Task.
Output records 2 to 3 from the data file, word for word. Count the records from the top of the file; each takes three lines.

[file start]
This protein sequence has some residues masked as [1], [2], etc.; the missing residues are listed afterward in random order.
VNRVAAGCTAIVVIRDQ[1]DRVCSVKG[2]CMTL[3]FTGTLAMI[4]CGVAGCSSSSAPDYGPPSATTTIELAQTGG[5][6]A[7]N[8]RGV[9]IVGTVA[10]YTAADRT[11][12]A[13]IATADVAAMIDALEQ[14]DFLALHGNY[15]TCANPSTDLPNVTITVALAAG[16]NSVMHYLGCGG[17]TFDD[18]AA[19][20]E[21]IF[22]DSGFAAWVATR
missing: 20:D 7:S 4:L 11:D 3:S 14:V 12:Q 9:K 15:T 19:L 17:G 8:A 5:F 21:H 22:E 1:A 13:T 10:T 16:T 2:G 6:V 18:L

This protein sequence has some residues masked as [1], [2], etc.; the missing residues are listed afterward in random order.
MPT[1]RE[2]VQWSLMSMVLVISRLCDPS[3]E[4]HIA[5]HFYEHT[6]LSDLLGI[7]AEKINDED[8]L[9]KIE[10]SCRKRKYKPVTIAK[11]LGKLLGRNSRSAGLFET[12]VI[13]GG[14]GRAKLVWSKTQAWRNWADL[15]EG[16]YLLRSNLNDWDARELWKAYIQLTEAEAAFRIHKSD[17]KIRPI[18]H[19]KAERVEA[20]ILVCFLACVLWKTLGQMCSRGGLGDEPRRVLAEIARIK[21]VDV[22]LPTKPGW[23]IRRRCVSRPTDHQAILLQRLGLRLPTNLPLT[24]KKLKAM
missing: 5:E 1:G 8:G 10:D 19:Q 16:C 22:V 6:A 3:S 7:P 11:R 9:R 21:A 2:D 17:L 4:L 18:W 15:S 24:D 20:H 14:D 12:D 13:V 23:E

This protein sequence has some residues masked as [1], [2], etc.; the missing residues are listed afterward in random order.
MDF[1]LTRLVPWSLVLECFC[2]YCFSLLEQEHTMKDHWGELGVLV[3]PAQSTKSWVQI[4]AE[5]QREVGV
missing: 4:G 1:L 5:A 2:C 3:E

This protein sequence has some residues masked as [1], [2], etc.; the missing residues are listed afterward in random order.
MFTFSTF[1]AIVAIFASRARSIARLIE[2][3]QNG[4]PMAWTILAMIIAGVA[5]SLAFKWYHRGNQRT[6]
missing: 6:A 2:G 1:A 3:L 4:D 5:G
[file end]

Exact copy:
This protein sequence has some residues masked as [1], [2], etc.; the missing residues are listed afterward in random order.
MPT[1]RE[2]VQWSLMSMVLVISRLCDPS[3]E[4]HIA[5]HFYEHT[6]LSDLLGI[7]AEKINDED[8]L[9]KIE[10]SCRKRKYKPVTIAK[11]LGKLLGRNSRSAGLFET[12]VI[13]GG[14]GRAKLVWSKTQAWRNWADL[15]EG[16]YLLRSNLNDWDARELWKAYIQLTEAEAAFRIHKSD[17]KIRPI[18]H[19]KAERVEA[20]ILVCFLACVLWKTLGQMCSRGGLGDEPRRVLAEIARIK[21]VDV[22]LPTKPGW[23]IRRRCVSRPTDHQAILLQRLGLRLPTNLPLT[24]KKLKAM
missing: 5:E 1:G 8:G 10:D 19:Q 16:C 22:V 6:A 3:S 7:P 11:R 9:R 21:A 2:D 17:L 4:L 18:W 15:S 24:D 20:H 14:D 12:D 13:V 23:E

This protein sequence has some residues masked as [1], [2], etc.; the missing residues are listed afterward in random order.
MDF[1]LTRLVPWSLVLECFC[2]YCFSLLEQEHTMKDHWGELGVLV[3]PAQSTKSWVQI[4]AE[5]QREVGV
missing: 4:G 1:L 5:A 2:C 3:E